Sanity Injection

Injecting a dose of sanity into your day’s news and current events.

Canadian scientist caught smuggling biomaterials into US

Posted by sanityinjection on May 13, 2009

Agence-France-Presse reports that Canadian scientist Konan Michel Yao was apprehended by US border authorities attempting to smuggle biological research materials into North Dakota.

The good news is that the materials Yao had with him proved to be harmless, and so far there is no evidence of involvement with terrorism. The better news is that if this had been a terrorist attempt to smuggle bioweapons, it would have been stopped. The Border Patrol should be commended for their vigilance in what is arguably the middle of nowhere.

Questions remain, however. If Yao’s materials were harmless, and if as he claims he was bringing them to his new lab in the US – why the bizarre method of transport – hidden in a glove in his trunk? Why not have them legally transported or simply acquire new stocks in Bethesda? Something doesn’t quite add up.

If this were an episode of the popular TV show “24”, it would turn out that Yao was attempting to swindle terrorists by selling them safe materials in the guise of bioagents, but then it would turn out that he’d made a mistake and the terrorists had actually obtained a real bioagent from him. The reality is likely to be far more mundane, and more idiotic. Probably Yao’s research would have been continued by someone else after he left, and he was unwilling to see someone else get the credit for whatever he’d worked on, so he decided to abscond with the materials.

Whatever happens to Yao, I hope that both US and Canadian authorities can agree that he should never be allowed to work on anything even remotely sensitive ever again.


15 Responses to “Canadian scientist caught smuggling biomaterials into US”

  1. I Just saw this mew and to be honest, I don’t think that it should be a big issue.
    The guy was moving to a new lab. I think it’s normal for him to go with his staff, no matter how he transports it.
    Now, he has benn caught for smuggling bio materials, which are harmless.
    We know why he is moving, we know his activity and his qualification.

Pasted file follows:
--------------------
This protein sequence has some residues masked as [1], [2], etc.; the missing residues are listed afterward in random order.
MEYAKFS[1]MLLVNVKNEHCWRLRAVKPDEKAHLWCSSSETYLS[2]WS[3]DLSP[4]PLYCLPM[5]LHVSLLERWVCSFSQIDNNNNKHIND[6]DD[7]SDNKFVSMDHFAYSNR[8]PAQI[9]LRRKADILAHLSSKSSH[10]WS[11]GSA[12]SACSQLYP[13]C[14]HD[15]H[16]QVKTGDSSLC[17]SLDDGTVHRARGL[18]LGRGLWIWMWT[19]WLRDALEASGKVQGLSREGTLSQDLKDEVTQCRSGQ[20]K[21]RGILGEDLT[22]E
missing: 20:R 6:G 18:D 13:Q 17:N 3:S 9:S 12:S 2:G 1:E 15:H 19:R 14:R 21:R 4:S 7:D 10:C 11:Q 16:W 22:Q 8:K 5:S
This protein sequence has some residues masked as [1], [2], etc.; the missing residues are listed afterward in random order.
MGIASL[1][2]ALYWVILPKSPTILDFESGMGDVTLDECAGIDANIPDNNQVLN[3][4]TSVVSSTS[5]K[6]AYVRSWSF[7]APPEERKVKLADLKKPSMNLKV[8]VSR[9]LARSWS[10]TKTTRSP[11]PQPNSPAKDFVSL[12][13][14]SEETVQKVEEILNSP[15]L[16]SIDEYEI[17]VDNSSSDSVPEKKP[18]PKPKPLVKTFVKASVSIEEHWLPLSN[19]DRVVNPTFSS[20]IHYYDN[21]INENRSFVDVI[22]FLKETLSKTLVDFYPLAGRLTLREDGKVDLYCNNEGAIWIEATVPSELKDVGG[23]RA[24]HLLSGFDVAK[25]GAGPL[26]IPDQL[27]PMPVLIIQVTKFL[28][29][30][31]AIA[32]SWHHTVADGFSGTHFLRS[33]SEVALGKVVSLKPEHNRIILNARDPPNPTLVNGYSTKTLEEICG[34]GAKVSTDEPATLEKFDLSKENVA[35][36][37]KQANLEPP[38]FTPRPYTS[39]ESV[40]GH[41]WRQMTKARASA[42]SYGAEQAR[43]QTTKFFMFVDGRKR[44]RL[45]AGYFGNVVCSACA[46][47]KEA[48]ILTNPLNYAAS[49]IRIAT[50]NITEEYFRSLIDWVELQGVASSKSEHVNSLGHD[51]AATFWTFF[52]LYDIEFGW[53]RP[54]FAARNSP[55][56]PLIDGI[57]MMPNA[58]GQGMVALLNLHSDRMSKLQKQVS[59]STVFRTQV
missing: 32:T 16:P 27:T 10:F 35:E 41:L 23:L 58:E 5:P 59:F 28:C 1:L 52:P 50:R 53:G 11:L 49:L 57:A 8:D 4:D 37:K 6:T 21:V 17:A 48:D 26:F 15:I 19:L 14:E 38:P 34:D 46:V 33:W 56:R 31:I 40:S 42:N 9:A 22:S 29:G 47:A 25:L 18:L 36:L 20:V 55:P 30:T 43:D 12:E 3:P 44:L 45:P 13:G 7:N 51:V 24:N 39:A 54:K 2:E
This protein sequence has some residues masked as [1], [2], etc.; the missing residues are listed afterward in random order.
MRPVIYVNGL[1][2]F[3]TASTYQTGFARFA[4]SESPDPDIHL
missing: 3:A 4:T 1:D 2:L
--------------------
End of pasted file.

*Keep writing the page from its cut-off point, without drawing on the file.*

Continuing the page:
He shouldn’t be put in jail. There is no wrong doing

    • tomsyl said

      Break the law, go to jail. The rule in the US, though apparently not in Canada, where you think it is “normal” for people to steal biological samples and smuggle them into another country. I hope he gets a stiff jail sentence followed by permanent deportation.

      As far as the ebola material being “harmless”, how do you know that? Because the clowns in the lab he stole it from said so? has it occurred to you that both governments may be playing this down intentionally to avoid panic, and pressure to take greater steps to secure the Canadian border with the US?

  2. sanityinjection said

    I’m not a research scientist, but I’ve dated enough of them to know that there are all kinds of protocols associated with moving from one lab to another. You don’t just throw your stuff in your trunk. And it’s not clear at all that the materials in question were Yao’s personal property – more likely they belong to the lab in Canada where he worked, in which case Canadian authorities could charge him with larceny.

    I would probably agree that jail might not be necessary, but probation and a significant fine would be appropriate.

  3. What i’m saying that they should not make this looks like a serious problem. The guy needed his work to carry on his researches.
    Is he a terrorist? No
    Were the 22 vials dangerous? No
    Why did he leave Winnipeg? Because he has got a new job in a lab in USA.

    Is there any link between what he was doing and what he is supposed to start in his future activity? Yes.

    What about his new lab?
    Did he tell them that he was bringing his stuff from his old lab?
    Why they didn’t inform him about what should be done to ensure the tansportation of his working material?

    • tomsyl said

      How do you know he is not a terrorist? He was only recently apprehended and still is being investigated. You seem to theink he is just an innocent worker dedicated to the good of humanity. Here is what he did to try to smuggle in the ebola material: “Yao was carrying unidentified biological materials in vials wrapped in aluminum foil inside a glove, wrapped in a plastic bag in the trunk of his car, U.S. Customs and Border Patrol spokesman Mike Milne told Reuters.”
      And your explanation for this is what? That his new employer had an obligation to tell him not to take stolen biological material, hide it in a foil-wrapped glove and then attempt to smuggle it into the US?